Why oh Why do you Come?

Our house is just us. The nuclear AWOL Family is alone after a solid month of in-home company. Granted, the first three weeks were my mom and some dad time, but the most recent week we hosted my husband’s aunt and uncle. After these bouts of quasi-hospitality I find myself sitting in my quiet kitchen flabbergasted and wondering… “why would anyone come to visit us?” Most days were so loud, both 60+ men that stayed with us repeatedly stepped on toys and were awoken by a bossy shrieking 20-month old. The showers ran out of hot water and I kept getting caught off guard with lunch serving and had to make several ill-timed trips to the grocery store.

I understand that people would like to keep in touch with our burgeoning family, and I have made it fairly obvious that long road-trips to other cities to see family are difficult and expensive for us at this point. I guess I have left them no choice? But HOW? In all honesty, I am b-a-r-e-l-y thriving in this lifestyle. I feel that I feed everyone well, we are teaching the faith, we get outside a ton, we spend more time together as a family than most and I am cobbling together a decent home education for the eldest two. But, when it gets beyond that, I feel like I am standing on shaky scaffolding. How can I become more comfortable with people in my home? I felt like I was always whisking the shrieking baby away to some corner. I was shushing my children too much, I wasn’t able to read e-mail for a week, and figuring out meals for everyone was a disaster. The homeschooling was haphazard and we are now quite behind, the guests wanted to do unrealistic things (picture a Kohl’s shopping trip in which each kid was given a budget for a gift, and these are children who have never set foot in a department store in their lives).

Me “homeschooling”

I don’t mean to complain, seriously, I want to be constructive here. I love my mom, I love my Aunt Linda and Uncle Mark. These are probably the three people in the world who love our children nearly as much as us, so why do I feel so inhospitable.  Why do these people want to stay in this madhouse, and how responsible am I for taming the insanity when we have visitors come?

  • Donna

    What an honest post this is- and any mom knows what you mean. I was thinking two things- 1) while I always host people in my home a close friend of mine has just decided that for this season of life guests need to stay at the Embassy Suites by their house. She made this point clear by getting rid of the guest room. When her parents come in town they stay at the hotel and have some space and miss the morning screaming-baby wake up call. Then they get the joy of watching some or all of the grandkids swim in the indoor pool which is a treat for everyone. I think the big kids even sleep at the hotel with the grandparents. (not an option for all of us- but it seems to work well for them) 2) When my aunt came in town last time (and our guests always stay in our home) I hired a sitter and took her out to lunch and my favorite antique store one day just to put some space in the situation. Once I got a sitter just for the baby and we all took the older children to a science center and watched an IMAX. In my world, the worst thing that can happen is the baby not nap well- he’s moody when he’s not tired- if he’s “off schedule” we are all going to suffer. So if I can find a sitter to handle nap time while we get out and about with the family it’s a win/win. And when my mom used to come for extended visits I would sometimes let her take the babies up to the park at the end of the street and try to get some good homeschooling in while she was gone for an hour. OR I’ve done the reverse and let her stay and work with the children doing school and taken the babies out myself. I’m SURE your family loved their time with you and felt the hospitality you were trying to extend to them. It’s just hard to host for long periods of time no matter how you do it!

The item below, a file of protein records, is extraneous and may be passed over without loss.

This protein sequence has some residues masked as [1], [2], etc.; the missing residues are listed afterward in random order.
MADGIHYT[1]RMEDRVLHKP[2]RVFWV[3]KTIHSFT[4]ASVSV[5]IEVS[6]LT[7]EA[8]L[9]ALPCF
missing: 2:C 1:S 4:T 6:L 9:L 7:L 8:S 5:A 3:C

• AWOL_Mommy

      Donna, I appreciate your empathy and super constructive feedback, thank you for making the time

  • Kat0427

    AWOL, I have often wondered the same thing! There was one year that we hosted Thanksgiving in freezing cold Chicago, I just had a new baby and developed mastitis because I was trying to be super-hostess, and several people developed terrible colds from walking in the freezing rain. I was convinced that no one would ever come back, but they did! I learned my lesson, though – everyone is happier when the host family can be somewhat relaxed.
    This year, I am hosting Christmas for a fairly small group, and the family members coming are very low-key about meals and sleeping arrangements. So, I am going to try to be low key, too!

  • J’

    I have found myself stressed with only one little one when we have people visit, so I’m amazed at you hosting for that long! I think Donna’s comments were really helpful above. Something that popped into my head though as I was reading was perhaps make it clear what your personal schedule is for the kids, and if it changes day to day, write it out ala Bethany (her post was helpful a few days ago!), so that everyone, including guests, know the lay of the land. Then there aren’t any surprises and you don’t feel bad…they can leave and go see something local for an afternoon if they want while you are homeschooling, etc., and you’ve provided them with the exact time that would be good to plan to do so. On meals, especially lunch and breakfast, if you are ok with being more casual, let guests know to help themselves to x,y, or z, and then you can concentrate on your normal lunch routine? Then you’d only have to plan on dinners, and could gear yourself up for something that takes minimal prep (or that you have frozen in advance and can just pop in the oven?).


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